As with other public health and safety campaigns, if we change the conversation and the culture, we can save lives by also changing the laws. That is how we got laws requiring seat belts, air bags and other safety features in cars. The result? Reduced deaths and injuries.It is also how we got a massive change in the way we treat tobacco. It’s not OK any more for smokers to smoke inside where non-smokers come to be at risk for health problems.

And it’s not OK for the shootings that take the lives of our loved ones and leave us marking shooting anniversaries to continue without addressing how we can change things to reduce the violence- the deaths- the injuries- the emotional and psychological trauma- the physical after affects of survivors- the cost to our country in the billions- and the pain and the grief.

And while so many are marking anniversaries of shootings, Congress is taking a break from its’ job in the longest recess ever. Why? Good question. But we are not letting them get away with it. Two weeks ago there was a #DisarmHate rally in DC to mark the 2 month anniversary of the Orlando nightclub shooting that took the lives of 49 Americans. And today is the Day of Unity Rally in DC where rally participants will gather at NRA lobbying headquarters in DC to protest that organizations resistance to strong life saving gun laws. We have had activities all over the country to remind Congress members that we expect them to do their jobs and pass life saving measures to keep us safe from the gun violence that is devastating far too many families and communities. While Congress is away, almost 4000 Americans will die from gunshot injuries.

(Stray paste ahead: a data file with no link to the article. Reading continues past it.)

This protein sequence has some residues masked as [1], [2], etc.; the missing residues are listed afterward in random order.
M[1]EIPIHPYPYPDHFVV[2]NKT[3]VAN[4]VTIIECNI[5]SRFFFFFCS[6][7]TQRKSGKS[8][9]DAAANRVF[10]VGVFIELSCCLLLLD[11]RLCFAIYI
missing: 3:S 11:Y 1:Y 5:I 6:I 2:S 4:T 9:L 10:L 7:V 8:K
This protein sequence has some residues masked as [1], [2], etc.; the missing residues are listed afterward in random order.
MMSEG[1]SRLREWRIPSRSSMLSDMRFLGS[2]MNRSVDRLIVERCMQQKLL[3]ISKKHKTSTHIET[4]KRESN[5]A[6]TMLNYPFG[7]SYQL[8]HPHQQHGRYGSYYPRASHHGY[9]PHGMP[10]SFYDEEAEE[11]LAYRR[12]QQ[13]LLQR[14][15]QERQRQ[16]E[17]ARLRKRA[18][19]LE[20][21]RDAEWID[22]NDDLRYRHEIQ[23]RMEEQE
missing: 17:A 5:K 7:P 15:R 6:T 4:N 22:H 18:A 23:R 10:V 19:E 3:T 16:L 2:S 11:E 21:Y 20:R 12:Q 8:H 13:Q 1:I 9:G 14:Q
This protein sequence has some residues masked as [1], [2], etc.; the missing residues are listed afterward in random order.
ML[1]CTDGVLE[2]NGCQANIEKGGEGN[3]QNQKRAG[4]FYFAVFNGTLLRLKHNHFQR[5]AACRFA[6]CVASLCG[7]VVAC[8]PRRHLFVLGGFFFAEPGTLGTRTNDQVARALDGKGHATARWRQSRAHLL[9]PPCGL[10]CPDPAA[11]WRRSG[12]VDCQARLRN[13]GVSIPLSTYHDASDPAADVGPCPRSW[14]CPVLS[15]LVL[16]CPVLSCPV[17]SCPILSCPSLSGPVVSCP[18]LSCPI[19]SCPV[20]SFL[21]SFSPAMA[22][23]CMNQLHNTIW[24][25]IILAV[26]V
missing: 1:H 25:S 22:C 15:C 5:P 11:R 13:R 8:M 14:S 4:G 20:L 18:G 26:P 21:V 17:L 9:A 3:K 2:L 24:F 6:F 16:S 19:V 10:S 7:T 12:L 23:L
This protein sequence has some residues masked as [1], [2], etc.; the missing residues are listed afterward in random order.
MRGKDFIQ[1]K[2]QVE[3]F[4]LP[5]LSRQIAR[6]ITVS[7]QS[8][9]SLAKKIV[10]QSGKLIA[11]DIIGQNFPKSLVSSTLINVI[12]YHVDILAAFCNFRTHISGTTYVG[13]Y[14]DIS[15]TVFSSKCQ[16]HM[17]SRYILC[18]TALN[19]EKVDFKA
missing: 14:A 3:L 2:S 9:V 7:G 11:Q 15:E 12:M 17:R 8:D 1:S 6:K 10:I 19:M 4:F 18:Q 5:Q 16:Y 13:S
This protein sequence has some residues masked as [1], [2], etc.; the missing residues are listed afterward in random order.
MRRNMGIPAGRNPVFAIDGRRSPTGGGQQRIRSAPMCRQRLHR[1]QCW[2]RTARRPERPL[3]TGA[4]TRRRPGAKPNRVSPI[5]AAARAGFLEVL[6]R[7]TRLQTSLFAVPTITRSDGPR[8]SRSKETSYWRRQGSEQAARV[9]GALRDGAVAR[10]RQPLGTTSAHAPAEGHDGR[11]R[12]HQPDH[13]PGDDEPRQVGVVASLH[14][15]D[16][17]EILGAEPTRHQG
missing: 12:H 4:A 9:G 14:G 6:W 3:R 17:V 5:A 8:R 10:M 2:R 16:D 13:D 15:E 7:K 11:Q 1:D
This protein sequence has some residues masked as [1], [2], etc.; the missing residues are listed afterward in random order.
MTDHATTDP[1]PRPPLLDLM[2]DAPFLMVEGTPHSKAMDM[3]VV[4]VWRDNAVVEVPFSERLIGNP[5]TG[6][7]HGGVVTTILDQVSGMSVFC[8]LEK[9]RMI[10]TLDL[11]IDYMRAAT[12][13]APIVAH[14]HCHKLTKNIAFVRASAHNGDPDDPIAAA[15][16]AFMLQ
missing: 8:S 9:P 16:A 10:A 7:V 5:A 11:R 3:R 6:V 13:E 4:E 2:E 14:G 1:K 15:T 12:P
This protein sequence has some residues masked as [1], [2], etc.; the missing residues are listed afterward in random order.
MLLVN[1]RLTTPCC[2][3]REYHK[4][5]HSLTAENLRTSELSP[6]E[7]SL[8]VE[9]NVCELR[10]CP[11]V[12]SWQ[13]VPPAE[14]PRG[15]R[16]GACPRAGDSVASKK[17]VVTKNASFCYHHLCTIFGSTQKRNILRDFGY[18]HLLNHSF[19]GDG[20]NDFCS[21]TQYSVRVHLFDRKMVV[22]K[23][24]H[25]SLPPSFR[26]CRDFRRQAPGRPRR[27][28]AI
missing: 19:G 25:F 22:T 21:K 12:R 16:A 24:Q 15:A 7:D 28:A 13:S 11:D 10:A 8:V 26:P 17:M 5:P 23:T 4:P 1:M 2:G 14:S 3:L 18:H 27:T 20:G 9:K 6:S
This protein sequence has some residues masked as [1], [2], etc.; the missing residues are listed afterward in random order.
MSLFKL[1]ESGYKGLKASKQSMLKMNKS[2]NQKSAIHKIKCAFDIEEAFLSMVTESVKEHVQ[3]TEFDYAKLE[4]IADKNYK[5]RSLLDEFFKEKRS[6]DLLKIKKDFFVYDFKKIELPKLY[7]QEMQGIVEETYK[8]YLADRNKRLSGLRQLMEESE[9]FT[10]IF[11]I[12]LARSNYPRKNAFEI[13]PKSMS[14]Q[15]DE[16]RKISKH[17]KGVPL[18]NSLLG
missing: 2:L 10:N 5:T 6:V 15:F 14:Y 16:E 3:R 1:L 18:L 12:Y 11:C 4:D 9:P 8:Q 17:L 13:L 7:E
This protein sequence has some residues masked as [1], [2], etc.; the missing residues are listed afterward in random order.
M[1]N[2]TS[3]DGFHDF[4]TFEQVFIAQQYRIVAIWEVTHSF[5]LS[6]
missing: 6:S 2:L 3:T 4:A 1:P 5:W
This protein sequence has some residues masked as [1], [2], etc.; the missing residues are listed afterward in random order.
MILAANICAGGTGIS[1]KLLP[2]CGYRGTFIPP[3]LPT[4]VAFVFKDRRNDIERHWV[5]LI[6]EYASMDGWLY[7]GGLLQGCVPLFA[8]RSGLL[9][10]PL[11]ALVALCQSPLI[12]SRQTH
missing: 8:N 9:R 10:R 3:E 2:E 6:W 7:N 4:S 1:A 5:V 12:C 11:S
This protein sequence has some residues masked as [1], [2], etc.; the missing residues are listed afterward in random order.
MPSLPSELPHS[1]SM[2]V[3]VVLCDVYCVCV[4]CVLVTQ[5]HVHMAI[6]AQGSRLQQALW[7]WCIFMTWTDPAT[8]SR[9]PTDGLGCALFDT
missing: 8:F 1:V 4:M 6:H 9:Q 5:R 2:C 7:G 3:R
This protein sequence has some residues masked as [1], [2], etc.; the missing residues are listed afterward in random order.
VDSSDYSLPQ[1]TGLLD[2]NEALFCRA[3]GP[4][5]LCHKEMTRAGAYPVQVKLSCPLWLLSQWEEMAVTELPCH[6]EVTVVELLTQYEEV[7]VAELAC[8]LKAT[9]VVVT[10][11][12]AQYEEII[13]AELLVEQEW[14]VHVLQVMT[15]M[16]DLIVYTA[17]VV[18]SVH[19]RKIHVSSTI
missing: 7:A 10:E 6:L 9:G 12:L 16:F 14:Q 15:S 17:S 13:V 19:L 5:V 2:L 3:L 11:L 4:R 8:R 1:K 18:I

We have had #Enough.

Let’s get to work. Join me and the many people (many of whom are victims and survivors) working on gun safety reform.

This week- with guns

white candles. three candles isolated on a black background

A friend just posted this on Facebook:

“This week (since Monday):
-A 1 year old accidentally shot and killed himself
-A 14 year old held his entire class hostage at gun-point
-An armed man was shot down in a Philadelphia courthouse
-A Kentucky man was shot while selling a firearm
-An 8-year-old accidentally shot another 8-year-old in school
-A toddler and his father were both shot outside their home in Louisiana
-A reporter and her camera-man were both fatally shot while giving a live news report
And besides those wonderful highlights in the last 48-hours in America, there have been 166 separate shootings. Still think the problem is we don’t have enough guns?”